May 2011
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To Remain a World Leader, U.S. Must Stop Mounting Debt

By Congressman Michael Turner

The United States is a world leader and not just in the areas of research, democracy, or military supremacy; we’re also one of the top 12 countries in the world when it comes to government debt. Since paying off our debt in the 1800’s for the only time in our history, we’ve amassed a bill of $14.2 trillion and counting. The problem is a majority of that debt wasn’t amassed over the last 200 years. Nearly a third of that debt was accumulated in the past three years and can be directly attributed to deficit spending and the unsustainable growth of our entitlement programs. As a member of the House of Representatives I have voted against nearly $2 trillion of this added deficit spending over the past four years.

In February, the government reported the largest single month deficit in our history – $223 billion. To put that number in perspective, the deficit for the entire 2007 Fiscal Year was $161 billion. This marks the 29th straight month our government has spent more money than it’s taken in. With the deficit growing from out of control spending our nation must confront this issue head on. Families do not have the luxury of printing money or continually increasing their credit card limits. They must make budgets and stick to them.

Right now nearly 9 percent of Ohioans and in some areas of the Third Congressional District over 13 percent of our neighbors are unemployed. This looming debt makes it more difficult to grow our economy and to create the jobs we need to get people back to work. According to a study conducted by economists Carmen Reinhart and Kenneth Rogoff, countries whose debt as a percentage of Gross Domestic Product (GDP) exceeds 90 percent, grow their economies slower than less debt ridden nations. Our percentage of debt to GDP is approaching 94 percent. This debt is holding us back against our competitors around the world.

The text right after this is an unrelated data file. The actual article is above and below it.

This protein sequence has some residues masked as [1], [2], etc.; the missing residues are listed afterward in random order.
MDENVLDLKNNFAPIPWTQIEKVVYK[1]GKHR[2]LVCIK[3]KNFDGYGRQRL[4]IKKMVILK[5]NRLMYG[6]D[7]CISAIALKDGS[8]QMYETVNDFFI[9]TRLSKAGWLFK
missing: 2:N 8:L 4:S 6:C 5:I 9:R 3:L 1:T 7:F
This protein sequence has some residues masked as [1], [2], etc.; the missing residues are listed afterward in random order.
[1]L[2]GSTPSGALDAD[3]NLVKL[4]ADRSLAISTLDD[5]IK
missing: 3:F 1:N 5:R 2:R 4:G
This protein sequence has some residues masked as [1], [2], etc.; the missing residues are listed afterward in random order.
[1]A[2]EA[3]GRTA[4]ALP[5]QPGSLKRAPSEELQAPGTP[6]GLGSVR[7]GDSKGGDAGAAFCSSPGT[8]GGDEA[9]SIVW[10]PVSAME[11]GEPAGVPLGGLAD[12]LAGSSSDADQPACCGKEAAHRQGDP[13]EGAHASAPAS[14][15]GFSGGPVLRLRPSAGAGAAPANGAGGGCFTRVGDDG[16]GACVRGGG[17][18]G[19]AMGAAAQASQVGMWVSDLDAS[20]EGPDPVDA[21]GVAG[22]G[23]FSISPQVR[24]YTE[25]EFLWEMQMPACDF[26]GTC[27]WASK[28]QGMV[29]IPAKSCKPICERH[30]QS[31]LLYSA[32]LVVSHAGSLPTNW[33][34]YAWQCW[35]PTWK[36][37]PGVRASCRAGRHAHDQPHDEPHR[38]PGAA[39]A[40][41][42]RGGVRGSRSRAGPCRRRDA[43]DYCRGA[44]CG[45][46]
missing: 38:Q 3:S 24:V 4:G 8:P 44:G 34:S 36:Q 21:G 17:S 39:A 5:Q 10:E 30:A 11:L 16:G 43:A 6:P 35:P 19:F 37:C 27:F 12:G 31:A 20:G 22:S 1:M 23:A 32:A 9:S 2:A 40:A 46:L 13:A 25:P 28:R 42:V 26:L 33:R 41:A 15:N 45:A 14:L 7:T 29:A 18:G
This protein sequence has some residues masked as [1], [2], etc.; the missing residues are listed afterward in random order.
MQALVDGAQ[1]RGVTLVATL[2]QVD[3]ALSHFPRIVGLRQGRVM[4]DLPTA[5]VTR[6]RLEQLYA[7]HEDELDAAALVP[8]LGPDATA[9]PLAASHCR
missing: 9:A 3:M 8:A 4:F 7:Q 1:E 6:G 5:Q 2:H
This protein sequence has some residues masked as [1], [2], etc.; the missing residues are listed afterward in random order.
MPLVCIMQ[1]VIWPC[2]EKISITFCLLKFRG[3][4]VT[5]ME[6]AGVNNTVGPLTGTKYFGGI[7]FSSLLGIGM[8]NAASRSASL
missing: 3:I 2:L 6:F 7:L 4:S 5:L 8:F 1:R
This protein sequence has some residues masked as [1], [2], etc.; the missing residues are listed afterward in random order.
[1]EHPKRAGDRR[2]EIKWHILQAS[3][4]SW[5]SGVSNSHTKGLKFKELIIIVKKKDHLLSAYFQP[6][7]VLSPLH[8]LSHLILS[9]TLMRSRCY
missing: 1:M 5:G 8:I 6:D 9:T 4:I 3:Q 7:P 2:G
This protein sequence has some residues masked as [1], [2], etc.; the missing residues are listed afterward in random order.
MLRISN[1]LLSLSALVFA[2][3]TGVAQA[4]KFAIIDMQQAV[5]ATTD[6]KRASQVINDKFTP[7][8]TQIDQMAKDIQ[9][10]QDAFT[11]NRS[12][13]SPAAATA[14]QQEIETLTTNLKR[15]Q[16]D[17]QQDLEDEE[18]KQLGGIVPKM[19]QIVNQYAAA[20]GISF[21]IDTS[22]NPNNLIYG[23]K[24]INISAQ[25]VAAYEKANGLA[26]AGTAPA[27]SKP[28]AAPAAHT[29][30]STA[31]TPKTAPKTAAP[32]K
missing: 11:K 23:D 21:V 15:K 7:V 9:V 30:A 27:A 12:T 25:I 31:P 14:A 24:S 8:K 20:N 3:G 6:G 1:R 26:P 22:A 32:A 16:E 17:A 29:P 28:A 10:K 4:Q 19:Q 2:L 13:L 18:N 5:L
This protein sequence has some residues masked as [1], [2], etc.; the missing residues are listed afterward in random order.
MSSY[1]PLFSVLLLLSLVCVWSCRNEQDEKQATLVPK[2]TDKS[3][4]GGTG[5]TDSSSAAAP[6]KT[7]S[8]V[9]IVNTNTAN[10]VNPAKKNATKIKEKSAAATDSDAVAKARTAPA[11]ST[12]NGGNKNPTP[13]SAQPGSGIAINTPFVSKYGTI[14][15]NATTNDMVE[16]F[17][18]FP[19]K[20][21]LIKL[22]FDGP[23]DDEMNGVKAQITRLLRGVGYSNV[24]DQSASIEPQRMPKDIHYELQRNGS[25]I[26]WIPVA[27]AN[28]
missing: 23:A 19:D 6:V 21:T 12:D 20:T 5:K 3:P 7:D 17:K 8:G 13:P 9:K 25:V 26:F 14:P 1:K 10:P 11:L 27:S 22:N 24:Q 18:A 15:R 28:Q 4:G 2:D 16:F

In Washington D.C., Members of Congress have been debating how to fund the government for the 2012 Fiscal Year set to begin October 1st. There has been a great deal of talk surrounding cuts and efficiencies as we lead up to an agreement. I joined the House this past month in voting for over $39 billion in cuts to take effect immediately. This cut is but a small portion of the budget and only minimally trims our deficit for 2011, which is predicted to exceed $1.2 trillion.

The nonpartisan Government Accountability Office, the President’s Office of Management and Budget, and the nonpartisan Congressional Budget Office have all anticipated that the payments owed to entitlement programs such as Social Security, Medicare and Medicaid, as well as the interest payments we owe on debt will exceed the total revenue we take in each year by 2040. That means we can’t employ a single soldier, man a single border checkpoint, or fulfill any other basic government service or responsibility as mandated by the Constitution without borrowing the money to pay for it.

If Congress and the President do not work together to stunt the unsustainable growth of our debt, the consequences will be grave. In order just to keep the government operating at our current spending level, it requires $4 billion a day in newly borrowed money. Our creditors, many of them foreign nations, have grown tired of purchasing our IOU’s. In fact, in March, the world’s largest bond mutual fund sold all of its U.S. Treasury bills and notes. The fund’s management had lost confidence in our leaders to stem the rising tide of debt.

While I joined the House in voting for a solution to this impending issue, the President has been using it as a wedge in his reelection bid for 2012. His tone is not helpful in addressing and resolving the matter at hand. America can’t afford to wait until 2012 for action. We’re ready now. Failure to act on what Erskine Bowles, the Democrat co-chairman of the President’s own National Commission on Fiscal Responsibility and Reform, has called the most predictable crisis in our history is unacceptable. Our economic recovery and position as a world leader depends on our immediate action.

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